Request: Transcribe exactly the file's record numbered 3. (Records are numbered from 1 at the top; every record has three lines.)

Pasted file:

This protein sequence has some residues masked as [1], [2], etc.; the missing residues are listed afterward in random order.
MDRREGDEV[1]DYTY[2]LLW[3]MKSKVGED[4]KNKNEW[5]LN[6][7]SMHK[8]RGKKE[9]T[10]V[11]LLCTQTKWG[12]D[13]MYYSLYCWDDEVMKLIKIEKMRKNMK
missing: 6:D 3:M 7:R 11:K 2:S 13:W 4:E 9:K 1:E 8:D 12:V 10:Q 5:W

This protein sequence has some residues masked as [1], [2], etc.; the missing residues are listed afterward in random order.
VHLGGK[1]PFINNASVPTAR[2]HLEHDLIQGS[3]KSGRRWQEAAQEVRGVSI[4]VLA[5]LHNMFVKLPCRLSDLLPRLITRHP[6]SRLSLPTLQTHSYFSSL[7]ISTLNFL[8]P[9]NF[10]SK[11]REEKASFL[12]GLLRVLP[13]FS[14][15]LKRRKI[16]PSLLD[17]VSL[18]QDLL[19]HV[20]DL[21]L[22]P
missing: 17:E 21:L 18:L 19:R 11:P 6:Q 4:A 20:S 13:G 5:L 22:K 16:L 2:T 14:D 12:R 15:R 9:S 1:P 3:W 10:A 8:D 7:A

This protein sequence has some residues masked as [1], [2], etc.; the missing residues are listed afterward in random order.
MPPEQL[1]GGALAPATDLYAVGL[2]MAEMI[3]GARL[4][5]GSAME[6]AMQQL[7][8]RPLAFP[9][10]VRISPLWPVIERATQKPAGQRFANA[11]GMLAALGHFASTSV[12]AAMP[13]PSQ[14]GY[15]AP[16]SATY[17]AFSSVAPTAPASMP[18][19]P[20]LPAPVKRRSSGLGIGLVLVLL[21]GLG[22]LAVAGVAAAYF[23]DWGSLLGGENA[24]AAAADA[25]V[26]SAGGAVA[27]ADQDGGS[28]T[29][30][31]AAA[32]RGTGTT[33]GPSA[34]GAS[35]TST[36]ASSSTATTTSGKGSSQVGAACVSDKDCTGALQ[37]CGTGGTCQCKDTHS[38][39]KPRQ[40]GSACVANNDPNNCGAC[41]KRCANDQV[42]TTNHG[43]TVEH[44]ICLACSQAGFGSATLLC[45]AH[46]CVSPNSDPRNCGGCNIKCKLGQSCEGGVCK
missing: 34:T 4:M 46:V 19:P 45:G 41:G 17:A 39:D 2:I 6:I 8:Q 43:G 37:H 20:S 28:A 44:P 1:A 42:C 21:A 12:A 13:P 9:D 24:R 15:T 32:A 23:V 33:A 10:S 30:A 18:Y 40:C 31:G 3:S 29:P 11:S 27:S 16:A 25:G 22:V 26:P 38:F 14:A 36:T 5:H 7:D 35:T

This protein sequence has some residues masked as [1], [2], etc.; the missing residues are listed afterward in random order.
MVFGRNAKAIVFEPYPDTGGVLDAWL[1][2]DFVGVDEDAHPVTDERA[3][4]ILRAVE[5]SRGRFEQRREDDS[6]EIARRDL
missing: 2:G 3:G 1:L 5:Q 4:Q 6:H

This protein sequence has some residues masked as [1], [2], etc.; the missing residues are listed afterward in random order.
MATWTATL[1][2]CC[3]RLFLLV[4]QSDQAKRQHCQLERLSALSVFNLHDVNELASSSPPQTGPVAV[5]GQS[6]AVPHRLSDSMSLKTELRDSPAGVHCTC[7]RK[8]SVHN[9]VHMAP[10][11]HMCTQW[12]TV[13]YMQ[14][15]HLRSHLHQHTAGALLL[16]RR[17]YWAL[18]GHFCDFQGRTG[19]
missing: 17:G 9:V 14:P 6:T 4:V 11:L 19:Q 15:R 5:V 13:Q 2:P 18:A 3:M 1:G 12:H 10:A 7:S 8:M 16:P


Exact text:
This protein sequence has some residues masked as [1], [2], etc.; the missing residues are listed afterward in random order.
MPPEQL[1]GGALAPATDLYAVGL[2]MAEMI[3]GARL[4][5]GSAME[6]AMQQL[7][8]RPLAFP[9][10]VRISPLWPVIERATQKPAGQRFANA[11]GMLAALGHFASTSV[12]AAMP[13]PSQ[14]GY[15]AP[16]SATY[17]AFSSVAPTAPASMP[18][19]P[20]LPAPVKRRSSGLGIGLVLVLL[21]GLG[22]LAVAGVAAAYF[23]DWGSLLGGENA[24]AAAADA[25]V[26]SAGGAVA[27]ADQDGGS[28]T[29][30][31]AAA[32]RGTGTT[33]GPSA[34]GAS[35]TST[36]ASSSTATTTSGKGSSQVGAACVSDKDCTGALQ[37]CGTGGTCQCKDTHS[38][39]KPRQ[40]GSACVANNDPNNCGAC[41]KRCANDQV[42]TTNHG[43]TVEH[44]ICLACSQAGFGSATLLC[45]AH[46]CVSPNSDPRNCGGCNIKCKLGQSCEGGVCK
missing: 34:T 4:M 46:V 19:P 45:G 41:G 17:A 39:D 2:I 6:I 8:Q 43:G 37:H 20:S 28:A 44:P 1:A 42:C 21:A 12:A 13:P 9:D 24:R 15:T 32:A 23:V 33:A 10:S 30:A 18:Y 40:C 31:G 3:S 29:P 11:S 27:S 16:A 25:G 22:V 26:P 38:F 14:A 36:T 5:H 7:D 35:T